Hyde Name Origins.

The name "HYDE" is derived from the hide, a measure of land for taxation purposes, taken to be that area of land necessary to support a peasant family. In later times it was taken to be equivalent to 120 acres .
March 2014
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Thursday, 2 June 2011

Memories of a Bygone Hyde

Below is a description of Hyde from a Bygone era.
It was written by Dave Davis who kindly allowed us to share it on here.

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"Being born and brought up in Flowery Field, Hyde was the centre of the universe for us as children. After shopping on Hyde market we would turn the corner and enter into the world of this picture. On the right of the picture, in the distance there was the bank then Fred Dawes, TV and Radio dealer where we would go to pay rental on our black and white TV. This was later taken over by Granada. You can see their shop clearly on the LHS of the picture. Next, coming towards the camera, Ibbotson's bakery. The best tipsy cake in the world and when mum and I went in on our own during the week we would enjoy a delicious toasted teacake and cup of tea as they had half a dozen tables by the wall opposite the counter. Two doors up the tobacco shop and how fascinating were all the ephemera of smoking displayed in the window? Next door again, and two steps up a marvellous sweet shop, the only place one could buy Terry's Golden Feather, a mix of all soft centres and my mum's favourite. Crossing the road Sayer's bakery, a bit more modern than Ibbotson's and the first place we experienced the trick of making the edges of a product look far more full than the inside - an inch of cream round the outside edge of the Swiss Roll and a mere smearing in the middle!
Round the corner, in Norfolk Street my gran hed her first house when she was married. Purely by chance, 40 years later my brother rented the same house. So many good memories. I spend hours in my mind wandering around this area, taking me into adjacent places not in the picture.

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The PSA building

The market hall with Nightingale's pulling toffee as you watched. The cinema, the Co-op, UCP - United Cattle Products, a great cafe and some of the best tripe in the area. H V Hird, ironmongers, Meschia's cafe and their delicious home made Italian ice cream. The PSA, (Pleasant Sunday Afternoon) a reformers answers to men languishing in the pubs and families left at home. Until the day it closed it was only 1d (old penny) to get in and enjoy all the activiities with a cup of tea and biscuits thrown in. I must stop, need to go away and dream.."!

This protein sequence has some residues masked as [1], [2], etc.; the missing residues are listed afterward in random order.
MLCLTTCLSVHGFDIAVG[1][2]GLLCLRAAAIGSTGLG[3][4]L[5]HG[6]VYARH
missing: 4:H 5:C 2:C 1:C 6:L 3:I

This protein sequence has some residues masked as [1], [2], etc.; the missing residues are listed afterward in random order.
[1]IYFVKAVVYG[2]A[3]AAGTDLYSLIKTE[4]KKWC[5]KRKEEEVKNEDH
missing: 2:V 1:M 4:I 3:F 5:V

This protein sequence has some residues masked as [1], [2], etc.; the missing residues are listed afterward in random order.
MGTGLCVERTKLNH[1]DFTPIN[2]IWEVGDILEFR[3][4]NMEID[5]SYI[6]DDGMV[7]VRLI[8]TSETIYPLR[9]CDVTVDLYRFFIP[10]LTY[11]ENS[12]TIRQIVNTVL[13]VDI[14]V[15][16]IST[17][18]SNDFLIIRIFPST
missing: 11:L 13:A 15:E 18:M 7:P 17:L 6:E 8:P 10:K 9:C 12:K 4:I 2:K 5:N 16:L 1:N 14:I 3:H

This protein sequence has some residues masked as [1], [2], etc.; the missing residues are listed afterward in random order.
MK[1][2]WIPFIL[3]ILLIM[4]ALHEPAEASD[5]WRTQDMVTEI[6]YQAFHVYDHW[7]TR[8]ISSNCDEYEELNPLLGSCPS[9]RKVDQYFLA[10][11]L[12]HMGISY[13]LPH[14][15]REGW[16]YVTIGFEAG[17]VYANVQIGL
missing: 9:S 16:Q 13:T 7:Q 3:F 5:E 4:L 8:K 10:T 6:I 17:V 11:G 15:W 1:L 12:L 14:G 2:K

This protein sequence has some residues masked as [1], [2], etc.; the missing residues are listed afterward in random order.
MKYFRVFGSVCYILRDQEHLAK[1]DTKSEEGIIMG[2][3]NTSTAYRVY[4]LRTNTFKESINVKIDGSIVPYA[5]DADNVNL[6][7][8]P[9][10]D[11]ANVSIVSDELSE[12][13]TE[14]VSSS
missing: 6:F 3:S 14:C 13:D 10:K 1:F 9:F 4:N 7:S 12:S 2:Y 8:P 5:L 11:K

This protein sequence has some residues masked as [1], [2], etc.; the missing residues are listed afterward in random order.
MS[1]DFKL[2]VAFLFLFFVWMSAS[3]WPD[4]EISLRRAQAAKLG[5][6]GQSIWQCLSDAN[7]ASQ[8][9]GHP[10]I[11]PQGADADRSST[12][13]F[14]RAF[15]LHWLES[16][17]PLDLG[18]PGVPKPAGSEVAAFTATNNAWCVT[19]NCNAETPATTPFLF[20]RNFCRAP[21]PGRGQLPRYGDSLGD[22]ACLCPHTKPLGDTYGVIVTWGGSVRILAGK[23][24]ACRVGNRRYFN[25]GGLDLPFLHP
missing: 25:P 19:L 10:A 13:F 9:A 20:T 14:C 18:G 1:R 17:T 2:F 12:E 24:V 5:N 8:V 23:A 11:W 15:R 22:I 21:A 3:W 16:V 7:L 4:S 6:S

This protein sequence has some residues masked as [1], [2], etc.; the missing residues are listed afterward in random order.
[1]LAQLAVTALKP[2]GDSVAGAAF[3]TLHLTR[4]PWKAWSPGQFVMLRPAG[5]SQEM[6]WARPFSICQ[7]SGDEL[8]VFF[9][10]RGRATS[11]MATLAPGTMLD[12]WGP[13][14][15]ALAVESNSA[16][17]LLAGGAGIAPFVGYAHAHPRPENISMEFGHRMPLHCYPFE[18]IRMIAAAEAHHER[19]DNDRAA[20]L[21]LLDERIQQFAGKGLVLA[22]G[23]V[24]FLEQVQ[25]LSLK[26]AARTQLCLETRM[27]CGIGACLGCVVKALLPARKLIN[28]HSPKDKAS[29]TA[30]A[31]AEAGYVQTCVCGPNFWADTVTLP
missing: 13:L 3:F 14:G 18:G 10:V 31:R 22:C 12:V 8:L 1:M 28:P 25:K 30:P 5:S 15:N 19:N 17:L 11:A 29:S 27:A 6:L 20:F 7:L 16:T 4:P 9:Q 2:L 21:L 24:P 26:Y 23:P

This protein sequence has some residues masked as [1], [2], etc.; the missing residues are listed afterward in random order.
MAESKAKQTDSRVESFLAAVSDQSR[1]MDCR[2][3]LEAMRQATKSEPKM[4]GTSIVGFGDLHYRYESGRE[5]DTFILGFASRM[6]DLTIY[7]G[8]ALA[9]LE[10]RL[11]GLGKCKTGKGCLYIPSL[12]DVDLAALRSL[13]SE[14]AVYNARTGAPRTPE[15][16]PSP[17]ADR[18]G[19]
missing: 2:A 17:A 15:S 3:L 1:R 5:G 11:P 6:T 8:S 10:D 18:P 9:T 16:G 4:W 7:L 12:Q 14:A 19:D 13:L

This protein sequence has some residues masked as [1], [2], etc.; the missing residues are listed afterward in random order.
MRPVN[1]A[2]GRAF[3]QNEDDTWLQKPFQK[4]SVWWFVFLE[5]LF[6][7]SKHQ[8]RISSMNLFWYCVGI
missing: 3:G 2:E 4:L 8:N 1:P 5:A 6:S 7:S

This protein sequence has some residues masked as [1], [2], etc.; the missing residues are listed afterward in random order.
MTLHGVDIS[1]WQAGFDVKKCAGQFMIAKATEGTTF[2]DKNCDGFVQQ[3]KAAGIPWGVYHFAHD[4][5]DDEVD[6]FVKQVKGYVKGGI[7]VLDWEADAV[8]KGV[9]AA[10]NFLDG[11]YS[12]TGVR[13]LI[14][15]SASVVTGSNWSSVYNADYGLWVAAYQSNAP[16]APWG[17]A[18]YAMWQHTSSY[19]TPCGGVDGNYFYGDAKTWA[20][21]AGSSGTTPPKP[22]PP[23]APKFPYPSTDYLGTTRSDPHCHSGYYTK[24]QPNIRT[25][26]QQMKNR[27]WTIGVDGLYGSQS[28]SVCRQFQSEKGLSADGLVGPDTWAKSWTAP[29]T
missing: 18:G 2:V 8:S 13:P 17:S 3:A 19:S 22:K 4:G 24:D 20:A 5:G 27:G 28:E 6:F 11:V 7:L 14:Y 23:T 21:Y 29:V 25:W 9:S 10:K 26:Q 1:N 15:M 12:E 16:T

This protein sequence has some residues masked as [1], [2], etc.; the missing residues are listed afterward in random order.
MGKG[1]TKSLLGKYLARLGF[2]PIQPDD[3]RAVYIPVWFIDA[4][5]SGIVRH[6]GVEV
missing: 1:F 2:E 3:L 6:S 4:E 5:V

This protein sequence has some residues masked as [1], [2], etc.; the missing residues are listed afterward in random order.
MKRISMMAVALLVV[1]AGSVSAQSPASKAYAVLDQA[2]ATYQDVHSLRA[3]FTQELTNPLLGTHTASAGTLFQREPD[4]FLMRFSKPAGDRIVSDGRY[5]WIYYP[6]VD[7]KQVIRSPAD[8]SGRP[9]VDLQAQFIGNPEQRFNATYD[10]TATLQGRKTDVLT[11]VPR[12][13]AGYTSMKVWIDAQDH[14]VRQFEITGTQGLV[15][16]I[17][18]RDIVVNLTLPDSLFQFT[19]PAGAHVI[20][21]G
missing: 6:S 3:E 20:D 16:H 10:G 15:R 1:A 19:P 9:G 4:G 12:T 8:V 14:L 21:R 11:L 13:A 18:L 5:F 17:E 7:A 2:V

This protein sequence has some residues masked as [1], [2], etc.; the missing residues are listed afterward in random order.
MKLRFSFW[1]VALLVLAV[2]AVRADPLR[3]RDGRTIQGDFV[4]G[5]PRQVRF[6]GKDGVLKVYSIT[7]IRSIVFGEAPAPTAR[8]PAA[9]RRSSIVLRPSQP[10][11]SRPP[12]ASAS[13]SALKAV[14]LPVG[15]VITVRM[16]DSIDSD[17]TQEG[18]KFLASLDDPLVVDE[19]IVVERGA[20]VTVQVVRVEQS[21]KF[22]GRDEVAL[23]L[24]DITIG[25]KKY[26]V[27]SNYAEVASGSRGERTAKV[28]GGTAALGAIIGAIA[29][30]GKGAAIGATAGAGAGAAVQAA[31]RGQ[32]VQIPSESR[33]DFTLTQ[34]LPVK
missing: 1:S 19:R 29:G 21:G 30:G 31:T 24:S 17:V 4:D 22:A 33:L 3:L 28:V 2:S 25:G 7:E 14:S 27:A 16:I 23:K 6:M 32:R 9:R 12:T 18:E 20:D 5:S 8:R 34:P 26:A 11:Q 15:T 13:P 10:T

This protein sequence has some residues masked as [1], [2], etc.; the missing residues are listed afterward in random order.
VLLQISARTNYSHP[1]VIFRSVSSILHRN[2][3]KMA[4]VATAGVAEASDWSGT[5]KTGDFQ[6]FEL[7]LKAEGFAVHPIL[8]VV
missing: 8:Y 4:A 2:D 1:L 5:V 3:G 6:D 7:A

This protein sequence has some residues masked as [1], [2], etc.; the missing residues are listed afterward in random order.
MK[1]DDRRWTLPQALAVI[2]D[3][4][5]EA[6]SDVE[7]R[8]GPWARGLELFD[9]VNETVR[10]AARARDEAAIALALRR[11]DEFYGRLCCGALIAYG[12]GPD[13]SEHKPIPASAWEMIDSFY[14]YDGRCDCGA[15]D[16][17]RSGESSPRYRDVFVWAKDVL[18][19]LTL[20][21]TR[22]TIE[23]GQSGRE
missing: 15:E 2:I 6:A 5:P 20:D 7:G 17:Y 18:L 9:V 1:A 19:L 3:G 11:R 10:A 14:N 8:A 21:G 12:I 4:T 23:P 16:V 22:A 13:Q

Many Thanks ,Dave ,for your wonderful memories..

9 comments:

Jean said...

Reading this I can smell the Godley Rock that was made by Nightingales, I remember on Saturday after the pictures we used to go and watch the rock being pulled and stretched over steel objects that looked like butchers hook.

Hydonian said...

Thanks for that,Jean- What a shame we have no photographs of this shop.

JohnT said...

Memories! I can see Martins the cleaners on the right. I remember my suit (22" bottoms!)smelling of cleaning fluid after it had been to the cleaners. Is that William & Glyn's or William Deacons bank on the left hand corner? Wasn't Redmans on the left just out of the photograph? Salmon paste, mmmm!

Beryl Williams said...

What great memories you've brought back Dave, I too loved going to Ibbotson's their hot cross buns were wonderful, they were oval shaped with a good amount of spice. I always looked forward to eating them at Easter time.

Dave Williams said...

The bank on the corner the Royal Bank of Scotland and is my bank (ie that's where I have an account, I don't actually own it - although in view of the amount of taxpayers' money which has been poured into it I ought to have some claim). When I first started an account it was Williams Deacon's which metamorphosed in 1970 into Williams & Glyn's before becoming the RBS. The photo appears to date from the early 1960s, so it should have then been Williams Deacon's.

Dave Williams said...

Between Williams Deacon's and Granada was, of course, Greenwoods Gents Outfitters, who moved out some years ago and the shop has been closed and shuttered ever since.

Jean said...

Up until a couple of years ago the shop that was Greenwoods was a cafe named 64. It was was owned by Thomas Cordwell who still uses upstairs for his offices.

Tom said...

What a fantastic post Dave's memories have made... and it is great to see others joining in with theirs. I'm sure others will be joining in with this.

celtbard_2000 said...

As a child I attended Sunday Services in the upper hall of the PSA for the Mormon Church. We met there and we also met above a shop just across dorm Downson Road. That was before they built the small chapel in Hyde.